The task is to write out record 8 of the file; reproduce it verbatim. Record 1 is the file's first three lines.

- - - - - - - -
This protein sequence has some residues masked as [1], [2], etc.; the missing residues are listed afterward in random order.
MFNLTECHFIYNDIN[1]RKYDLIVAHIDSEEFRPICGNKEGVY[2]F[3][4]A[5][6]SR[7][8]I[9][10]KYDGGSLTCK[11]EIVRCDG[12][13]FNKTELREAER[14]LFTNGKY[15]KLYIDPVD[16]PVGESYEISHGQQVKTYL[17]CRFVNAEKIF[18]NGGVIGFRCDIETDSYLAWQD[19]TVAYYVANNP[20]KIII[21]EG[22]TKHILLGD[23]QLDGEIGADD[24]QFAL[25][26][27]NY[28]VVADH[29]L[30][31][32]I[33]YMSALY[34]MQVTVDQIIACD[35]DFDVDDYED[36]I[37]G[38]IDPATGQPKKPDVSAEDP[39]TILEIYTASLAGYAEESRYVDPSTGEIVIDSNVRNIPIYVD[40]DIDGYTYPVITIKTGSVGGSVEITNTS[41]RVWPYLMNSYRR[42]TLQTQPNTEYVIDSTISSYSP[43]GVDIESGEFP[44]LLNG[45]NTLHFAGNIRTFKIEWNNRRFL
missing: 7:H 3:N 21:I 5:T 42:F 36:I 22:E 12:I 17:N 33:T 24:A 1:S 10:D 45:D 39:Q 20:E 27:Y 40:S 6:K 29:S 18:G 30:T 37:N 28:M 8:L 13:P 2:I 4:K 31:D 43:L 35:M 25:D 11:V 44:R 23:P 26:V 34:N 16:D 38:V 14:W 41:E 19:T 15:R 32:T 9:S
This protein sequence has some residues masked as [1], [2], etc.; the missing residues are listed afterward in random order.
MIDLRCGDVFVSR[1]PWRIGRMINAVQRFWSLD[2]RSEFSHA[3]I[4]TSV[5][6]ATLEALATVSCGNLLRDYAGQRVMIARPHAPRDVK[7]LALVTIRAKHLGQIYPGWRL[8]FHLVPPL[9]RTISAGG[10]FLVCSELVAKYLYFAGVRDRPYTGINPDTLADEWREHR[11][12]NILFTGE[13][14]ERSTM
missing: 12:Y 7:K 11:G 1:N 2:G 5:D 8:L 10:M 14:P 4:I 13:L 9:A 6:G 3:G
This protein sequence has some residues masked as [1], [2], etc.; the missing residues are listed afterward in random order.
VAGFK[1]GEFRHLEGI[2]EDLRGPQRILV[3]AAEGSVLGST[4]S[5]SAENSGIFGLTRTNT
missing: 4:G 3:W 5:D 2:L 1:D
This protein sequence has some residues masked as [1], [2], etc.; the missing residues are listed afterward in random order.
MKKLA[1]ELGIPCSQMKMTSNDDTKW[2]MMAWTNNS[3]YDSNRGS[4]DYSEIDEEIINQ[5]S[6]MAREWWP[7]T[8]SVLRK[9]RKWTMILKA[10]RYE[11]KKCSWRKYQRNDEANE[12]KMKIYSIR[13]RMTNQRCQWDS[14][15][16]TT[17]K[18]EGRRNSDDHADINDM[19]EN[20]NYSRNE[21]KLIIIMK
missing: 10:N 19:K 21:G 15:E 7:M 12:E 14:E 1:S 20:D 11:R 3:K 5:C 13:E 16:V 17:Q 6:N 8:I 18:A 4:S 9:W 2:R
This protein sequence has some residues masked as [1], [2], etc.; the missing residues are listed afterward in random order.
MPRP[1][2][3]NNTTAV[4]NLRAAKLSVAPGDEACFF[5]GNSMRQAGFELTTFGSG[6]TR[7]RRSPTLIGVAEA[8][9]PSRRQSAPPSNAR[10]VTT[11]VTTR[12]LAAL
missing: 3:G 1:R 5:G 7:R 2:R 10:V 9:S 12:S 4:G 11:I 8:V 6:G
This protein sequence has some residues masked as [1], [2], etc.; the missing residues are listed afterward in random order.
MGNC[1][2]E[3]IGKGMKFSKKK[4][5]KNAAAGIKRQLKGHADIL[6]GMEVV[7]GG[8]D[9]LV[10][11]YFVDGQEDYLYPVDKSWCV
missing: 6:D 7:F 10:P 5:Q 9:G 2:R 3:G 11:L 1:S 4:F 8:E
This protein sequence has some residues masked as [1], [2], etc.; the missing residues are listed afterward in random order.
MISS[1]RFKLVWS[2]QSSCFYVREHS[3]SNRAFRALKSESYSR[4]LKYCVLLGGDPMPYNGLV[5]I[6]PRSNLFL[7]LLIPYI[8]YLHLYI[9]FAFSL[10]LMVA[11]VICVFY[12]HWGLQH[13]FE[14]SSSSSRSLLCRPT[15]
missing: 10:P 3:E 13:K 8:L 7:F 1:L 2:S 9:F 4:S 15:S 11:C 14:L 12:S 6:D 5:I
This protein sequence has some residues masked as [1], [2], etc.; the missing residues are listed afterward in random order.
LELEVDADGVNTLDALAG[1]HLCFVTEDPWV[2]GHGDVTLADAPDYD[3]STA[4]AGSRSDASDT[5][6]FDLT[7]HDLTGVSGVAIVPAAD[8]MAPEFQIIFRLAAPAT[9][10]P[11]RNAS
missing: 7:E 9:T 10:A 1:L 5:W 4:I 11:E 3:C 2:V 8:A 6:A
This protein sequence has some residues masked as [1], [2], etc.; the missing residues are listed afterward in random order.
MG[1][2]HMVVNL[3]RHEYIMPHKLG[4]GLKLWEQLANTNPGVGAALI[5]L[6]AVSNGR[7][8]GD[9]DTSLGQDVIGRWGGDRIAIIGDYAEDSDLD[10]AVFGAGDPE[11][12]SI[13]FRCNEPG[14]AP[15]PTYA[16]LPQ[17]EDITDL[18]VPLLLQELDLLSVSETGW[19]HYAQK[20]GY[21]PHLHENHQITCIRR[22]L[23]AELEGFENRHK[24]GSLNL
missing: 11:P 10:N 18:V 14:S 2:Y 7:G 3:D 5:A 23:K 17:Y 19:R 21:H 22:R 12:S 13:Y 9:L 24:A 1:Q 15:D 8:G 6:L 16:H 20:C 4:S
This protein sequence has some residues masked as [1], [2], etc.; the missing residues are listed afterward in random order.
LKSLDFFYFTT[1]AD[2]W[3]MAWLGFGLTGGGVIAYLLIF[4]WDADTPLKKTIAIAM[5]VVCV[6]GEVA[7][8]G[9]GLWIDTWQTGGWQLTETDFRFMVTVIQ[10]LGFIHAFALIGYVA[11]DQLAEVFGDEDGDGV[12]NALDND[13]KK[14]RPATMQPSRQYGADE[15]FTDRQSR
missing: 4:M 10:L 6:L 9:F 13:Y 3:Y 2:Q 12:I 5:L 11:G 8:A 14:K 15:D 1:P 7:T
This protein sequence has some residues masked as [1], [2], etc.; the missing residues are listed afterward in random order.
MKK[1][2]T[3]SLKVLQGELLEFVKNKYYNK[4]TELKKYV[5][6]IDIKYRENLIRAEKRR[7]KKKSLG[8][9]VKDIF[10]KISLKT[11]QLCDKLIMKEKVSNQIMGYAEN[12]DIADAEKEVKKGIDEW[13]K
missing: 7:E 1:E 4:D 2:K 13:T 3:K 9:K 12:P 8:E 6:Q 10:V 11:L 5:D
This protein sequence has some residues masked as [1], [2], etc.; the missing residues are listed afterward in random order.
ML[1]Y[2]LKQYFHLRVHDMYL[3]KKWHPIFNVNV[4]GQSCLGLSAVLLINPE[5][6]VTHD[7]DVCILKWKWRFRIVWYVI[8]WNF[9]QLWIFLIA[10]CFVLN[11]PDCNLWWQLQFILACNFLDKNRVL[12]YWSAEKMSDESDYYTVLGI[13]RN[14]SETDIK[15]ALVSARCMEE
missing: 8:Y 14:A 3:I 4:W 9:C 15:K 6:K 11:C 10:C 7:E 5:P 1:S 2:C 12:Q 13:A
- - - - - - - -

This protein sequence has some residues masked as [1], [2], etc.; the missing residues are listed afterward in random order.
LELEVDADGVNTLDALAG[1]HLCFVTEDPWV[2]GHGDVTLADAPDYD[3]STA[4]AGSRSDASDT[5][6]FDLT[7]HDLTGVSGVAIVPAAD[8]MAPEFQIIFRLAAPAT[9][10]P[11]RNAS
missing: 7:E 9:T 10:A 1:L 5:W 4:I 11:E 3:C 2:V 8:A 6:A